Dr. Jim Yorke

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    Mathematics, University of Maryland at College Park, MD

    Featured Author: James A. Yorke


    James A. Yorke received his A.B. in 1963 from Columbia University and his Ph.D. in 1966 from University of Maryland at College Park in Mathematics, after which he stayed at the University of Maryland as a member of the Institute for Physical Science and Technology. Today he holds the title of Distinguished University Professor and is also a member of the Mathematics and Physics Departments.

    Dr. Yorke has received numerous honors and awards for his research. He was the First UMCP recipient of the University of Maryland Regents Faculty Award for Excellence in Research/Scholarship in 1998, and received Distinguished Alumnus Award in 2002 and Japan Prize Laureate in 2003. He was elected as Guggenheim fellow in 1980, AAAS Fellow in 1998 and Fellow of the American Physical Society in 2003. He was the 38th Annual Chaim Weizmann Memorial Lecturer in 1997, an APS Centennial Speaker in 1998-99, the Norbert Wiener Lecturer of Tufts University in 2006 and the Marker Lecturer in Mathematics of Penn State University in 2006.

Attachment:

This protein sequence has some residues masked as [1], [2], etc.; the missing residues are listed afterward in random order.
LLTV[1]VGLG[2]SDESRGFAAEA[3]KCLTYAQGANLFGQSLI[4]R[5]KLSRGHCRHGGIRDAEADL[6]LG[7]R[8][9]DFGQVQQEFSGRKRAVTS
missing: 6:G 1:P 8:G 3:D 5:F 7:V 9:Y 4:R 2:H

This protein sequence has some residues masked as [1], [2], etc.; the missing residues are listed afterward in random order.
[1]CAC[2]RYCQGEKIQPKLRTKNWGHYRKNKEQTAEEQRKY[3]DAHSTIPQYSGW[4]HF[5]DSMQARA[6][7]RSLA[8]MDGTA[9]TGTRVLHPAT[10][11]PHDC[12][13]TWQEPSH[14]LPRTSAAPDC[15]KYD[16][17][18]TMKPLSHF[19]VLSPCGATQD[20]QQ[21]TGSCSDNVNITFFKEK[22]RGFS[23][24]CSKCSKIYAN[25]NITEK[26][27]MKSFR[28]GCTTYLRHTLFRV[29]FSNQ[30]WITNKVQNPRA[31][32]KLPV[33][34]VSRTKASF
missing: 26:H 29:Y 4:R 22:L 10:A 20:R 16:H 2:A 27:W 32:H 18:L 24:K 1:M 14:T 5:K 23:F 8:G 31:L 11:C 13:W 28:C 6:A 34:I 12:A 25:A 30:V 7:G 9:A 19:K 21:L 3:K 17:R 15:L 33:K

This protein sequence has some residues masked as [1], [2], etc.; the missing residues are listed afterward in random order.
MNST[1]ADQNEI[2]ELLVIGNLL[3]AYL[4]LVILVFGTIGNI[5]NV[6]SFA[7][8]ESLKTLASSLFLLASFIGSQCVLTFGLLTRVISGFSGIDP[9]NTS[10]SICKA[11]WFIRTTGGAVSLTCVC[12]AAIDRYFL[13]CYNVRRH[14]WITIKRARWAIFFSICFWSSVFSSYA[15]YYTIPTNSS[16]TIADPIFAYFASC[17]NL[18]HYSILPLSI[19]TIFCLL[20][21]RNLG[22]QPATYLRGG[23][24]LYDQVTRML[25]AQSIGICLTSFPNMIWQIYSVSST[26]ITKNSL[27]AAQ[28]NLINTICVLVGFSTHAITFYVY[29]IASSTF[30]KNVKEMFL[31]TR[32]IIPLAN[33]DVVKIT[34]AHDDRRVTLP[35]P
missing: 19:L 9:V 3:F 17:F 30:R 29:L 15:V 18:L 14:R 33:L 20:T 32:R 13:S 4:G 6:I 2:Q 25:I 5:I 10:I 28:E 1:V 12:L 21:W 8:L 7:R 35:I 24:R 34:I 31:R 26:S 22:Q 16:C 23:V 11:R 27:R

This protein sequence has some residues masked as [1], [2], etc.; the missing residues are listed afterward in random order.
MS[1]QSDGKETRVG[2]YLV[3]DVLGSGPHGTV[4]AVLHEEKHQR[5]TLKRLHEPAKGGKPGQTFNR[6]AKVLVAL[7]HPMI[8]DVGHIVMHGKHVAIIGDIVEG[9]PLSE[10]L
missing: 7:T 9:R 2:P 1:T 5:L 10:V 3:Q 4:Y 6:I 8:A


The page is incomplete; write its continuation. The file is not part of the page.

Dr. Yorke is perhaps best known to the general public for coining the mathematical term "chaos" with T.Y. Li in a 1975 paper entitled "Period Three Implies Chaos". The University of Maryland's Chaos Group is one of the best in the world, and the objective of Yorke's chaos research is to describe those robust properties that are common in the dynamics of physical, biological, and chemical systems. For more information, visit http://yorke.umd.edu.

    Scholarpedia articles:

    Chaos. Scholarpedia, In progress.

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